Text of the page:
No, it is not 1860 again.
But with all the talk of the 10th Amendment, nullification and interposition, states rights and secession -- following Gov. Rick Perry's misstatement that Texas, on entering the Union in 1845, reserved in its constitution a right to secede -- one might think so.
Chalk up another one for those Tea Party activists who exploded in cheers when Sister Sarah brought up the dread word in endorsing Rick Perry in the primary.
Looking back in American history, however, these ideas, these sentiments, decried as insane inside the Beltway, were once as American as "The Midnight Ride of Paul Revere."
"I hold it that a little rebellion now and then is a good thing, and as necessary in the political world as storms in the physical," wrote Thomas Jefferson to James Madison from Paris in January 1787, about Revolutionary War Capt. Daniel Shay's anti-tax rebellion in Massachusetts.
In the Virginia and Kentucky resolutions, both of these founding fathers sanctioned the idea that states could interpose their own sovereignty and nullify acts of Congress. Both were enraged by the Alien and Sedition Acts of John Adams and the Federalists, written into law to combat sedition during the undeclared naval war with France.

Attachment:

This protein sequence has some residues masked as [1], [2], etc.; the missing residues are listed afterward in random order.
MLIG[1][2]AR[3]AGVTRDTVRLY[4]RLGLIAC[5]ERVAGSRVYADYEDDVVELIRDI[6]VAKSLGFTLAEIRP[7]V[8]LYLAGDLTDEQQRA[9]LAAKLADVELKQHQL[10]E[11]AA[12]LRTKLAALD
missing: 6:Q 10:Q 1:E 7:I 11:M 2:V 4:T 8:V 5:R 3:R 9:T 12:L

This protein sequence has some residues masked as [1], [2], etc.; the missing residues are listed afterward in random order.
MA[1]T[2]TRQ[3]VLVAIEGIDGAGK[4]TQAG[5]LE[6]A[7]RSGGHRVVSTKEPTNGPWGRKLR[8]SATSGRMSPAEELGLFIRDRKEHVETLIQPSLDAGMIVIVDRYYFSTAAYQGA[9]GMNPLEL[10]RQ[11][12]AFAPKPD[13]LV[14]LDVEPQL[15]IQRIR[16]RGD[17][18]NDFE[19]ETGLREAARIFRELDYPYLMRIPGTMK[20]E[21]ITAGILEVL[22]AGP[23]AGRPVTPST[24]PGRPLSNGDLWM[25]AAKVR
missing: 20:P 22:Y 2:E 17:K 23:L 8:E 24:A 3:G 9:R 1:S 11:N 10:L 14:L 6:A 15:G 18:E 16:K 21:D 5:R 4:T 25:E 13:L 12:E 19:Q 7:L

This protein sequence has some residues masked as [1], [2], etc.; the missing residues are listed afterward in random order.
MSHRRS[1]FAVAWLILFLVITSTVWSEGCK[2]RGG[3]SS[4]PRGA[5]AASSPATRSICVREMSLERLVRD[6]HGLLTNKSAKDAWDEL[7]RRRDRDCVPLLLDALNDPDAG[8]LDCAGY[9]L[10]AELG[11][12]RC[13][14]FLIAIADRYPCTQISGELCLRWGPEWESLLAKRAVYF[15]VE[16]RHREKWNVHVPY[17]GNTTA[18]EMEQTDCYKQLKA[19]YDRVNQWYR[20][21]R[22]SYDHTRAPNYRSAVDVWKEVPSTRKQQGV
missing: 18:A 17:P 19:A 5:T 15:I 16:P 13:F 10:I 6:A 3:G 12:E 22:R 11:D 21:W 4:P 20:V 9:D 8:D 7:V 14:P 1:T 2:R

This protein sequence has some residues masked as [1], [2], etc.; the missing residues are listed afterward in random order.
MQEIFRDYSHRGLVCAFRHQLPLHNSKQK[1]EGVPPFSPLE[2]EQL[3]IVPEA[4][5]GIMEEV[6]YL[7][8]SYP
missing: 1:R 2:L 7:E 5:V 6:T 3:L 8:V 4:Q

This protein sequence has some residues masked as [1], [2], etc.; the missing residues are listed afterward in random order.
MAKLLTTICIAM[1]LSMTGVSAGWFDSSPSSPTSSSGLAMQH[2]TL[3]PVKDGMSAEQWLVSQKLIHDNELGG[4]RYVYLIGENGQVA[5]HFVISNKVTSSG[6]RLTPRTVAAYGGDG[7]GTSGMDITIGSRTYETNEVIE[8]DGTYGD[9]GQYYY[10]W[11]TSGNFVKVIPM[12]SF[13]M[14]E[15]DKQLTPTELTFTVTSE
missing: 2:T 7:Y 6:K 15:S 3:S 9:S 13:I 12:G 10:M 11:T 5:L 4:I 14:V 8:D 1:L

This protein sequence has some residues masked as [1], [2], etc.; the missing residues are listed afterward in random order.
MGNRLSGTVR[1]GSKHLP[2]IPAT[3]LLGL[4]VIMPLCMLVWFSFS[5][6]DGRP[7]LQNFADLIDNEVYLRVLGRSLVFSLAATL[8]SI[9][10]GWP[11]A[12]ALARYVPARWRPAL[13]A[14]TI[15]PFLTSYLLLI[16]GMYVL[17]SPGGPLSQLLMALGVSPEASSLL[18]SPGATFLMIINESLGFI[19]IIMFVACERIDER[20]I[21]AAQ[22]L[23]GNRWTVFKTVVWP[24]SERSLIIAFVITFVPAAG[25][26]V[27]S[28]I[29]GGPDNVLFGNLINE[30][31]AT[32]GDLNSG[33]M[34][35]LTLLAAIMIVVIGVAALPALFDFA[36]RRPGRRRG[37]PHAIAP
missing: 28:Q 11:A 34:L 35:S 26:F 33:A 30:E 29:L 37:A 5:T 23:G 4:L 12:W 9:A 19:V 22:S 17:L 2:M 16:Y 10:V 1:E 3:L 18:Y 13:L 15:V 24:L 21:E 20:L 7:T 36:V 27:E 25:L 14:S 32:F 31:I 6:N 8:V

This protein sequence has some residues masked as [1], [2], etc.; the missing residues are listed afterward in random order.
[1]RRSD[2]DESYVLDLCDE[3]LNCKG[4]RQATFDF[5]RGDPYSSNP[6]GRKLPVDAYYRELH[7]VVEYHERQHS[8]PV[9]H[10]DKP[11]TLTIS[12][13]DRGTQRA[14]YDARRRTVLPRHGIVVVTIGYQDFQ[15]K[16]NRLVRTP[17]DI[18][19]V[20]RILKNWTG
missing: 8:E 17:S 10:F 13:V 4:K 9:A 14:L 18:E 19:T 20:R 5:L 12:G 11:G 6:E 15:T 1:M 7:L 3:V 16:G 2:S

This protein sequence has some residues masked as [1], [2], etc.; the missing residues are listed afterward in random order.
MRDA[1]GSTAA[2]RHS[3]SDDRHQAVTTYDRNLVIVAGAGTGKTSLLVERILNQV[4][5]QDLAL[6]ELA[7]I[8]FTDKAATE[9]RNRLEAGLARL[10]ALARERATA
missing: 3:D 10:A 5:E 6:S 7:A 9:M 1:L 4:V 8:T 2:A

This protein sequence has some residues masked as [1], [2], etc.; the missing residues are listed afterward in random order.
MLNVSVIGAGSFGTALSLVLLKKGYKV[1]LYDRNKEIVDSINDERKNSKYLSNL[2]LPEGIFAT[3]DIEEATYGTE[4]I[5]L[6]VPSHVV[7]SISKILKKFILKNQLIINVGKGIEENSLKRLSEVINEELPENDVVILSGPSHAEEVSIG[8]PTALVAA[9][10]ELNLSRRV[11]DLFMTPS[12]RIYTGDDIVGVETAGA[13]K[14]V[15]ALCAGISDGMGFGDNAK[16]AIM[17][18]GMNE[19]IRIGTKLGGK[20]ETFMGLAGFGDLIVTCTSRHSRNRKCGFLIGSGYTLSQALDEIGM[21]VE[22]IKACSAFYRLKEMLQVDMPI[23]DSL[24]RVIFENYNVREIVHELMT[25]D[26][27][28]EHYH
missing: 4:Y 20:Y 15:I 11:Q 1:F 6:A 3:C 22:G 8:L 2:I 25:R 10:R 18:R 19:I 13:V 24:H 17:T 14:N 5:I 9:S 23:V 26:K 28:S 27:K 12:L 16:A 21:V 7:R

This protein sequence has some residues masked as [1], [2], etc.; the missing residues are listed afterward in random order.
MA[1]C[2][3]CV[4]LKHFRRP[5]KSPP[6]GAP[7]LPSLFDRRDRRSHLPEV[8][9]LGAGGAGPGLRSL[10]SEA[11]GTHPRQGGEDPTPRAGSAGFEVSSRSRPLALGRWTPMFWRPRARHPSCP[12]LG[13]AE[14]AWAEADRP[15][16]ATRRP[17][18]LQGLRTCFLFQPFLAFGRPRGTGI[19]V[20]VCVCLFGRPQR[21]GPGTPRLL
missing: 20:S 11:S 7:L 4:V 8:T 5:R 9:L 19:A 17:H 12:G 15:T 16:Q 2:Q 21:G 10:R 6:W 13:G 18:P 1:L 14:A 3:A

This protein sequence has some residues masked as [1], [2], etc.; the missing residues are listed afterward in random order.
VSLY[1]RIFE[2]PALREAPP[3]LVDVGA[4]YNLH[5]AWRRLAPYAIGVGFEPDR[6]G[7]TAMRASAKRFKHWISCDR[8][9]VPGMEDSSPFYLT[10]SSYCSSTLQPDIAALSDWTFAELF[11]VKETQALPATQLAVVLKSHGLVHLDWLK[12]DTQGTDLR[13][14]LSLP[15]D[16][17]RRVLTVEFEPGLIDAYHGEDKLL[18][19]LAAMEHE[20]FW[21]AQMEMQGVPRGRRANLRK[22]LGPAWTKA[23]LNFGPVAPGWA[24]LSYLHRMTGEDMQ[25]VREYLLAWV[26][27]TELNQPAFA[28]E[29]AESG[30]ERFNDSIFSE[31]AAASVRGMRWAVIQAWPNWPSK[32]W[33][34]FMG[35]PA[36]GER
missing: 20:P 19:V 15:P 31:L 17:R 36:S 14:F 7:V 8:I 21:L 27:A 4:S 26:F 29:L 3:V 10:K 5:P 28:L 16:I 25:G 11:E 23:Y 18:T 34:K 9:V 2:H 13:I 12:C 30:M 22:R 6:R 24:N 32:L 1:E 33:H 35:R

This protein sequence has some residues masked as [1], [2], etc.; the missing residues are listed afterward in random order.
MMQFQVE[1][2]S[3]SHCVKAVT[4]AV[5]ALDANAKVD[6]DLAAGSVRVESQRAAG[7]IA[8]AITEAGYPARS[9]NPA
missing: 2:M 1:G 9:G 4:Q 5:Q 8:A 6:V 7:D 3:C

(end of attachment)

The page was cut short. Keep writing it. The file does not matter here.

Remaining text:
On taking office, President Jefferson declared the acts unconstitutional, refused to prosecute those charged and freed the imprisoned writers.
In 1814, Timothy Pickering, another veteran of the revolution and secretary of state to both George Washington and Adams, was a force behind the Hartford Convention, which argued for New England's secession and reuniting with Great Britain. Massachusetts opposed Madison's War of 1812 that had caused the British blockade that destroyed their trade and prosperity.
The war's end and Jackson's victory at New Orleans, however, aborted the Hartford movement and finished off the Federalists forever.
In 1832, it was Vice President John Calhoun who inspired South Carolina to vote to nullify the Tariff of Abomination that was killing the cotton-exporting South and enriching Northern manufacturers. To the chagrin of Madison, Calhoun invoked his and Jefferson's Virginia and Kentucky resolutions in defense of Carolinian defiance.
In 1845, it was Massachusetts again. Ex-President John Quincy Adams declared that admission of Texas to the Union as a slave state might constitute grounds for secession and civil war.